Group discussion at Philea 2024

Insights from the Philea Forum 2024: Leaning into collaboration and systemic approaches

Chiara Frattini

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At the Philanthropy Europe Association in Ghent we discovered that the philanthropic sector is in a state of self-questioning. The big question: how can they restore trust in the communities they serve? The real challenge lies in turning these reflections into practical actions to unlock the sector’s full potential. Read on to see what else we learned.

We all recognise philanthropy’s role in addressing the world’s most complex problems and so I was excited to be one of the bustling bodies of the Philanthropy Europe Association (Philea) Forum 2024.

The forum, hosted at the historic Viernulvier Art Centre in Ghent, Belgium, brought together over 700 attendees primarily from Europe, with some representation from Africa, Asia, and a few other regions.

Despite the vibrant atmosphere, there was a noticeable lack of diversity amongst the attendees, indicating opportunities for greater inclusivity in the philanthropic sector.

Pressing challenges for philanthropies

One significant challenge that stood out was the need for philanthropy to adopt a long-term, systemic approach to addressing global issues. Despite frequent discussions about the importance of foresight and systemic thinking, these approaches are not yet widely implemented, hindering effective responses to the ongoing polycrisis.

The sector’s deeply entrenched power dynamics also posed a challenge for foundations and philanthropic organisations when it comes to building and maintaining trust with grantees. There is a pressing need for philanthropy to foster transparent and constructive conversations with grantees.

By truly listening to their lived experiences and understanding their needs and challenges, support can be shaped in a way that empowers grantees to effectively address the issues they are tackling. There is also an opportunity here for the sector to give more recognition to their implementing partners, rather than focusing on self-rewarding.

Additionally, philanthropy’s widespread risk aversion remains a significant hurdle. Despite being in a unique position to be able to take risks, the sector remains overly cautious, limiting its potential impact.

Overcoming board resistance to systemic change, often driven by concerns about risk, power loss, and the measurability of systemic approaches, can facilitate a shift from traditional project funding to more impactful, long-term solutions. This shift can enable those who are closer to the complex challenges to think boldly and experiment with innovative solutions.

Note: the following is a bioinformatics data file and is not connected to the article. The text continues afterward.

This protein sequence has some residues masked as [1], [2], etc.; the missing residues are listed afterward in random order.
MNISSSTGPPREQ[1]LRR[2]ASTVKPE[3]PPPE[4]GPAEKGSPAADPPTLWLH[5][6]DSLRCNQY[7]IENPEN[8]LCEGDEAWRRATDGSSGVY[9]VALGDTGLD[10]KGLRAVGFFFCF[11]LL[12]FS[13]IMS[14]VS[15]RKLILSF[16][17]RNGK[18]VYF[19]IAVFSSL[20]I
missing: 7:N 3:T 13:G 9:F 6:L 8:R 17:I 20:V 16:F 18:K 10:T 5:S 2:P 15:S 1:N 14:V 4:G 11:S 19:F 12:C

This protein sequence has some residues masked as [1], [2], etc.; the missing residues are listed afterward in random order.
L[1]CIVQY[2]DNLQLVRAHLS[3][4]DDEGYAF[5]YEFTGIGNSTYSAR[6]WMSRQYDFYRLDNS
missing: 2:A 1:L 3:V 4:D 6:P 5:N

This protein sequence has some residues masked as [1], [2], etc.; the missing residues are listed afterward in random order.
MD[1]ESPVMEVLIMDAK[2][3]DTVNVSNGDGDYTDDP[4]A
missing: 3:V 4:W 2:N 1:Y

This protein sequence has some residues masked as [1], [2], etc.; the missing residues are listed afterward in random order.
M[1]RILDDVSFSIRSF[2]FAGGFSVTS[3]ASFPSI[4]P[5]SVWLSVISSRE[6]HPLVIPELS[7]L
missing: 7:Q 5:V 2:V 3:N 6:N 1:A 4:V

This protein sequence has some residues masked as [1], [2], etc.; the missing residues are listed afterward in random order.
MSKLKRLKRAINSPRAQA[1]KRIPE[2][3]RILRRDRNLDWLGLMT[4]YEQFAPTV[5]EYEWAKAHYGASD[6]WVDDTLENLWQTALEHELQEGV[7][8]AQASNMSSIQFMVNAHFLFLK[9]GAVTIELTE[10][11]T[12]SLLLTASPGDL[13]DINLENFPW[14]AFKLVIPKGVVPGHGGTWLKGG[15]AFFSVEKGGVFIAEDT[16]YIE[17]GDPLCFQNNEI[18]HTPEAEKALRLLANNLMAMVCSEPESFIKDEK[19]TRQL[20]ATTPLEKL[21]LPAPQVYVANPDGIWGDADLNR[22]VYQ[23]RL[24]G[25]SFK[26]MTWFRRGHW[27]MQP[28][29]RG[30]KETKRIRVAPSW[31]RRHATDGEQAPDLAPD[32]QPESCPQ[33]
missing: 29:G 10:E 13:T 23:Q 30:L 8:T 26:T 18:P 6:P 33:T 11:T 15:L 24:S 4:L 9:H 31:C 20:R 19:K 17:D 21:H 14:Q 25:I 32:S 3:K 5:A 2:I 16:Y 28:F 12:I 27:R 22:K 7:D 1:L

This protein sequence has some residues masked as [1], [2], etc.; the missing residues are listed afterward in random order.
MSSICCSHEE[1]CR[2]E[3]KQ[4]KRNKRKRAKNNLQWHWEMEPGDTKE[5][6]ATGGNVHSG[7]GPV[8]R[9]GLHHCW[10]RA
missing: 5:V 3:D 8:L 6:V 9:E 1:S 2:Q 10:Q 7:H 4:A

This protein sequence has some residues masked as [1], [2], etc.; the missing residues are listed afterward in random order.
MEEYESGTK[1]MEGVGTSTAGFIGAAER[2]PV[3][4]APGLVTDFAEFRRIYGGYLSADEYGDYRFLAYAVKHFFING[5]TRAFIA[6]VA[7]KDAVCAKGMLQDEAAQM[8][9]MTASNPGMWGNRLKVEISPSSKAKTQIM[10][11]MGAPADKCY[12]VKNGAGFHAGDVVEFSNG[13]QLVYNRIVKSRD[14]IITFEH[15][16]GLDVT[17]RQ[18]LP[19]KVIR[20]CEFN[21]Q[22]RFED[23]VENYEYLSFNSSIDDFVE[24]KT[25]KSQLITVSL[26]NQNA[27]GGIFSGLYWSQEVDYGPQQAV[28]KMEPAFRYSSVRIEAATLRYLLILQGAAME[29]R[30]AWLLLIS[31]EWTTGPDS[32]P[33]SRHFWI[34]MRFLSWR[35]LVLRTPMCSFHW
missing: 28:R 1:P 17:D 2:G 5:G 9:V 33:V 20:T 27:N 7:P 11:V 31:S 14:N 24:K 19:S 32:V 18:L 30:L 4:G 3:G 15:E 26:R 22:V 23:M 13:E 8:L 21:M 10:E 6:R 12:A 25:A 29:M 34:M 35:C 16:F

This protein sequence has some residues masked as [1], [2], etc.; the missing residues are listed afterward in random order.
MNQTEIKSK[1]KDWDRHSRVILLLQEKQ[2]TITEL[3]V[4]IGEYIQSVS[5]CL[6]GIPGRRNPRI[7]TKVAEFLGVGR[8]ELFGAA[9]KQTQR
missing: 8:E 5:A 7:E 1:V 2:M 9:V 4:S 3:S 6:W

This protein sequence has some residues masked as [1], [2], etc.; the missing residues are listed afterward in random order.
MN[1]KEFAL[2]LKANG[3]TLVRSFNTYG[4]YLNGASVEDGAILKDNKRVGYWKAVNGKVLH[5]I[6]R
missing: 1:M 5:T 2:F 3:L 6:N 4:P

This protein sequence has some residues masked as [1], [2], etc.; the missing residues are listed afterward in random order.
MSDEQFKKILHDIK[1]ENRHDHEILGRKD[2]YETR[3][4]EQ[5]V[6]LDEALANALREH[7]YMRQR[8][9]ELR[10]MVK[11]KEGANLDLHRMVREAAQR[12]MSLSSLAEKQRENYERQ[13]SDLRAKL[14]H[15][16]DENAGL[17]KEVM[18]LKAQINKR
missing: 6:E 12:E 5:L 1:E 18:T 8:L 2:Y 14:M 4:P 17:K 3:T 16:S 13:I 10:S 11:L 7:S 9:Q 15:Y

What can be done?

The forum showcased several innovative solutions that could, and in some cases already have, begun to address these challenges.

One notable approach is unrestricted funding which offers long-term, flexible support to grantees. This allows the grantees to use funds as needed, allowing them to be agile and adapt to changing circumstances.

This represents an act of trust from funders, acknowledging that grantees are the ones who are best positioned to determine the most effective use of resources.

There was also discussion of the importance of funding long-term initiatives with a holistic approach, providing both financial and non-financial support to frontline organisations. This encourages bold and experiemntal approaches to addressing complex issues.

Moving away from rigid impact measurement and towards learning-focused evaluations was another key strategy discussed.

Establishing learning goals in collaboration with grantees, rather than demanding hard data and KPIs, can lead to deeper insights and more meaningful assessments of impact. This approach encourages a culture of continuous improvement and shared learning between funders and grantees.

Reporting to boards through human-interest storytelling and individual/specific examples of success or lessons learned, rather than relying solely on numerical data, can help shift board perspectives towards a more systemic way of looking at things.

An inspiring keynote

A particularly inspiring moment was the keynote speech by Ethics Researcher Ezekiel Takam at the closing plenary. Takam invoked the philosophy of Ubuntu, advocating for philanthropy to embrace connection, inclusion, and the collective power of all actors working together. This resonated deeply with me reflecting the ethos of Wasafiri’s vision.

The Forum highlighted a growing need for the philanthropic sector to embrace change, collaborate, and adopt innovative strategies to effectively address the complex challenges of our time. Concrete steps need to be taken in this direction.

None of these things will be easy or comfortable. It will challenge the status quo and there will be opposition from those the current model is working for. But by slowly shifting the needle, philanthropy can unlock its full, huge potential and and contribute to lasting change.

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